The D.C. Court of Appeals yesterday upheld the constitutionally of the District's preventive detention law, which allows some accused persons to be held in jail without bond on grounds that their past records and their potential for committing more crimes make them too dangerous for pretrial release.

The 7-to-2 decision by the city's highest court was one of the first legal tests for preventive detention laws.The District's 10-year-old law has been especially controversial in recent months because prosecutors have requested more frequent use of it in the face of a sharply rising crime rate in the city.

While the court overwhelmingly upheld the law, it also ruled that two D.C. Superior Court judges acted improperly last year when they closed their courtrooms to the press and public during preventive detention hearings.

The such hearings are to be held, Chief Judge Theodore R. Newman wrote in the majority opinion, trial judges must keep them open to all unless they determine that there are extraordinary circumstances that make closing courtrooms necessary. Defense attorneys had said that adverse publicity at such hearings would hurt the chances of defendants to later have fair trials.

The Supreme Court has not ruled on the constitutionality of preventive detention laws. But Supreme Court Chief Justice Warren E. Burger recently called for giving judges greater leeway to lock up potentially dangerous defendants pending their trials.

Robert W. Ogren, Principal Assistant U.S. Attorney, said he welcomed yesterday's court decision. "The court sustained our view, which we felt was proper for years," Ogren said.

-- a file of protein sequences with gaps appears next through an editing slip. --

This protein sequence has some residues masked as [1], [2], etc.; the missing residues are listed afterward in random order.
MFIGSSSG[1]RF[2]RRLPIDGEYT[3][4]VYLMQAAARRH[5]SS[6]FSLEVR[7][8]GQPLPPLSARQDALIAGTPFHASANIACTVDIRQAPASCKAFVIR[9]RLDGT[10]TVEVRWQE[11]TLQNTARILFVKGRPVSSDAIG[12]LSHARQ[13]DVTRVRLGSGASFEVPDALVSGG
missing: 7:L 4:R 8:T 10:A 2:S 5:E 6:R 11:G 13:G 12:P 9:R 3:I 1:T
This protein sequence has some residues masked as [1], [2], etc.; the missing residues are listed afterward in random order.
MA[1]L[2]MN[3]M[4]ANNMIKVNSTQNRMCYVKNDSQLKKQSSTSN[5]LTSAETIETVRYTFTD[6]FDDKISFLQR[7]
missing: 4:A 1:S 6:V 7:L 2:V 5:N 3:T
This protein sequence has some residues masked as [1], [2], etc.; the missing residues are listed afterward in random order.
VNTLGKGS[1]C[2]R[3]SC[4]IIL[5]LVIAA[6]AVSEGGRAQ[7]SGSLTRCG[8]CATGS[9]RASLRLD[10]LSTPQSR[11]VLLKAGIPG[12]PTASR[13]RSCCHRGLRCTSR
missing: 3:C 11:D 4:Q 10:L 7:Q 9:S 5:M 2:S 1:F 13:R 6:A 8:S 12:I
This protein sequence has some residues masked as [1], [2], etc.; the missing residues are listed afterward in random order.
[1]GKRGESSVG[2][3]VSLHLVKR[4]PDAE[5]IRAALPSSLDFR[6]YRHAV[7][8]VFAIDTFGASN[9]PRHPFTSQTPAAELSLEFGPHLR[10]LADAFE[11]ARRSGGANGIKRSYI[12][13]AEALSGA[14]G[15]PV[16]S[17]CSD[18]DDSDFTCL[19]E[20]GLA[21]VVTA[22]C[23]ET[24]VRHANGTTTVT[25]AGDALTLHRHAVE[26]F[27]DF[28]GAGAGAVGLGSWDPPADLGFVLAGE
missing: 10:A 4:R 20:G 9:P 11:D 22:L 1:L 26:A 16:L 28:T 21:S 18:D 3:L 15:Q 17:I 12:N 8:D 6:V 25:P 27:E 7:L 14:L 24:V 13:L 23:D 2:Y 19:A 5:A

The Public Defender Service sharply attacked the decision. Attorney James H. McComas said in a prepared statement that the ruling reduced constitutional protections for accused but presumptively innocent persons by "establishing a system in which the accused person can in effect be sentenced to jail while he is waiting for his trial on the charges against him."

McComas and the other public defender attorneys who handled the challenge of the preventive detention law, Mary Lou Soller and Silas J. Wassertrom, said an appeal of the ruling to the Supreme Court is being considered.

The challenge to the District's preventive detention law resulted from two separate court cases involving Marvin L. Edwards, a 17-year-old youth with a lengthy juvenile record, who was arrested on March 18, 1980 on a charge of armed rape.

At a closed hearing 10 days later, government prosecutors asked Superior Court Judge Shellie Bowers to order Edwards held without bond pending his trial, and presented evidence that he had acknowleged involvement in 16 other violent crimes. Bowers, hoever, refused the request on the basis that various procedures used in preventive detention hearings violated a defendant's constitutional rights.

On April 1, Edwards was charged with burglary, robbery, and sodomy in a separate incident. At a second, partially closed hearing a week later before another judge, prosecutors again requested that Edwards be held without bond pending trial. Judge David L. Norman granted the request.

The Public Defender Service, representing Edwards, appealed Norman's order approving the preventive detention while the U.S. Attorney's office appealed Bower's refusal to order preventive detention. The government also appealed the courtroom closures and lawyers for The Washington Post filed a friend of the court legal brief claiming that closing the courtrooms violated the First Amendment guarantees of freedom of the press.

The controversy over preventive detention centers on whether defendants in the District have a Constitutional right to be released on bail while awaiting trial, and also how far government prosecutors must indicate before trial what evidence they have and what testimony witnesses will give.

In the District, the vast majority of criminal suspects are released on bond. Judges can set various conditions in releasing suspects to protect the community, such as ordering that suspects must stay away from witnesses who are likely to testify against them.